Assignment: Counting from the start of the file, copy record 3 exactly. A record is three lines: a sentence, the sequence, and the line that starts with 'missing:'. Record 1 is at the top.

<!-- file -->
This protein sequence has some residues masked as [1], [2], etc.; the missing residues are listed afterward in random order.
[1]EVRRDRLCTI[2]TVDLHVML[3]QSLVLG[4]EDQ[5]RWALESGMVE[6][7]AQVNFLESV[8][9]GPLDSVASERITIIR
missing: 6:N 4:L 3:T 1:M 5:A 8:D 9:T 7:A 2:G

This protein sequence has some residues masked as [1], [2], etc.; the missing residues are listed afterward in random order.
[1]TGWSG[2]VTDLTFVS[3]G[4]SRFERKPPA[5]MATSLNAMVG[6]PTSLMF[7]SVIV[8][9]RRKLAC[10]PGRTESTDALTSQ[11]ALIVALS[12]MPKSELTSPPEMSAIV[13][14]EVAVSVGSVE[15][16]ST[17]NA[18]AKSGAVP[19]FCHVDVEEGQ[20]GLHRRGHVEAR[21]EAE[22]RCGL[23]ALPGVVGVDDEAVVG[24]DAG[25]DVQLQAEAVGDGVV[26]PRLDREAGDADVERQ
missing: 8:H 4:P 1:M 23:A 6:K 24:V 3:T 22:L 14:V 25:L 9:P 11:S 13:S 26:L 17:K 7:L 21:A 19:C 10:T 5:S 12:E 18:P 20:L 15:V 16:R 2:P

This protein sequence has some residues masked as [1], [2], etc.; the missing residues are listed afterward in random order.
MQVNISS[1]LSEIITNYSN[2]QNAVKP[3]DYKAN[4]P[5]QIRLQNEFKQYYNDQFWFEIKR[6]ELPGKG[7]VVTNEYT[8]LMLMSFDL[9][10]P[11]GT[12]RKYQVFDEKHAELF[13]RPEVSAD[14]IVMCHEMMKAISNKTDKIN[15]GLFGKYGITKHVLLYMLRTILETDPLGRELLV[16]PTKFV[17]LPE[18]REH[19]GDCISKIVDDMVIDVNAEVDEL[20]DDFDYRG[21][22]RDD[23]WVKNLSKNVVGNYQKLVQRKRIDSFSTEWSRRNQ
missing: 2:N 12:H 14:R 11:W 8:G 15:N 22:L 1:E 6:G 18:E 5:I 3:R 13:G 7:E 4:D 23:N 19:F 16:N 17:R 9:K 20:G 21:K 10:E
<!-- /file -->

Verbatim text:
This protein sequence has some residues masked as [1], [2], etc.; the missing residues are listed afterward in random order.
MQVNISS[1]LSEIITNYSN[2]QNAVKP[3]DYKAN[4]P[5]QIRLQNEFKQYYNDQFWFEIKR[6]ELPGKG[7]VVTNEYT[8]LMLMSFDL[9][10]P[11]GT[12]RKYQVFDEKHAELF[13]RPEVSAD[14]IVMCHEMMKAISNKTDKIN[15]GLFGKYGITKHVLLYMLRTILETDPLGRELLV[16]PTKFV[17]LPE[18]REH[19]GDCISKIVDDMVIDVNAEVDEL[20]DDFDYRG[21][22]RDD[23]WVKNLSKNVVGNYQKLVQRKRIDSFSTEWSRRNQ
missing: 2:N 12:H 14:R 11:W 8:G 15:N 22:L 1:E 6:G 18:E 5:I 3:R 13:G 7:E 4:D 23:N 19:F 16:N 17:R 9:K 20:G 21:K 10:E